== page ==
Japan's top diplomat has described as "beyond comprehension" China's offer to resume summit talks if Japanese leaders stop visiting a controversial shrine.
A number of war criminals are enshrined at Yasukuni
Foreign Minister Taro Aso said the Chinese condition made it sound as if Japan was solely responsible for difficulties between the two countries.
A row over the Japanese PM's visits to the Tokyo war shrine has lasted months.
The country's neighbours view them as evidence Japan has not fully repented for its actions in World War II.
Among the 2.5 million dead commemorated at the Yasukuni shrine are more than 1,000 war criminals. They include 14 class-A criminals executed by the Allies after the war.
Prime Minister Junichiro Koizumi has visited the site five times since he took office in 2001. China and Japan have not held a formal summit since then.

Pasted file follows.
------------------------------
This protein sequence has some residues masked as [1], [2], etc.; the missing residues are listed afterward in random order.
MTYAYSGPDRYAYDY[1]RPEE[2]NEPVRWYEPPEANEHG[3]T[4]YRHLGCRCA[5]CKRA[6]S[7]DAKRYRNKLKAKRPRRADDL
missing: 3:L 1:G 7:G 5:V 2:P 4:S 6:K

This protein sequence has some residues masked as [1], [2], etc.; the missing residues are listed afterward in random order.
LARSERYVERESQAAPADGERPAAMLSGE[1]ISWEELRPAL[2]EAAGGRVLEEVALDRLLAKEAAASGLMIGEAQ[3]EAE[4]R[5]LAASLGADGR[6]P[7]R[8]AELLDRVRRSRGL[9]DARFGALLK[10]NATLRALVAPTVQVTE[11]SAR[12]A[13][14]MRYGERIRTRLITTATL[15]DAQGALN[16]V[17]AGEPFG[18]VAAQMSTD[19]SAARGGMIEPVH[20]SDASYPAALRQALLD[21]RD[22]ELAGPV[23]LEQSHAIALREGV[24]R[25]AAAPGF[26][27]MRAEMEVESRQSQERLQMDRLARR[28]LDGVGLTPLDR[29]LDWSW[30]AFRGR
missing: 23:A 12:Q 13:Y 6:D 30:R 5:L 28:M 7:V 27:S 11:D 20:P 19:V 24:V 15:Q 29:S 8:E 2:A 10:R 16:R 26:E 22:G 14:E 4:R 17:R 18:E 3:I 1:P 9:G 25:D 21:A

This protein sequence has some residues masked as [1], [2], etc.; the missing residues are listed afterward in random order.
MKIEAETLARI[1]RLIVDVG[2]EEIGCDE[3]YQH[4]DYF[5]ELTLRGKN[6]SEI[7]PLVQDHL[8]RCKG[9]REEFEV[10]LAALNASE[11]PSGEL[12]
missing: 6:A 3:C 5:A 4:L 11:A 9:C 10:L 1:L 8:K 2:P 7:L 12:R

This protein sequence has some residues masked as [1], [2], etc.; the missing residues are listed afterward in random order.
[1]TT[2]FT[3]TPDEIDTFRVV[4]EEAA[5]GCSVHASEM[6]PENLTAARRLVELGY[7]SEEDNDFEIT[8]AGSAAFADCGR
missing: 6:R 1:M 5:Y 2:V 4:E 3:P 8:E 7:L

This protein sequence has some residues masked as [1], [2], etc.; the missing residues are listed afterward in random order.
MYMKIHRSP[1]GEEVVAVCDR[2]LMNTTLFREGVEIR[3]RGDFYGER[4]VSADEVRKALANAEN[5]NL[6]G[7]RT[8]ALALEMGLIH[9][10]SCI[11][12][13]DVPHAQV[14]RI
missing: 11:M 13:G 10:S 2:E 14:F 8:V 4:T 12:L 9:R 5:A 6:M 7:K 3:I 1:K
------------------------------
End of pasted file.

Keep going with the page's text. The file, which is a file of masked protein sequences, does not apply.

China has described the visits as "stupid" and "not moral".
Mr Aso said China's offer to hold a summit with such a condition made it seem "as though the Japanese government is entirely responsible for all of the difficult discussions between Japan and China".
"Don't you have to meet with someone if you want to resolve a problem?" he said.
Japan's chief Cabinet Secretary, Shinzo Abe, also criticised China in an interview published in Tuesday's Nihon Keizai newspaper.
Mr Abe, a candidate along with Mr Aso to replace Mr Koizumi when the prime minister steps down in September, said the two countries did not share fundamental values about freedom and human rights.
However, he also said dialogue between the two countries "should not be stopped over a single issue".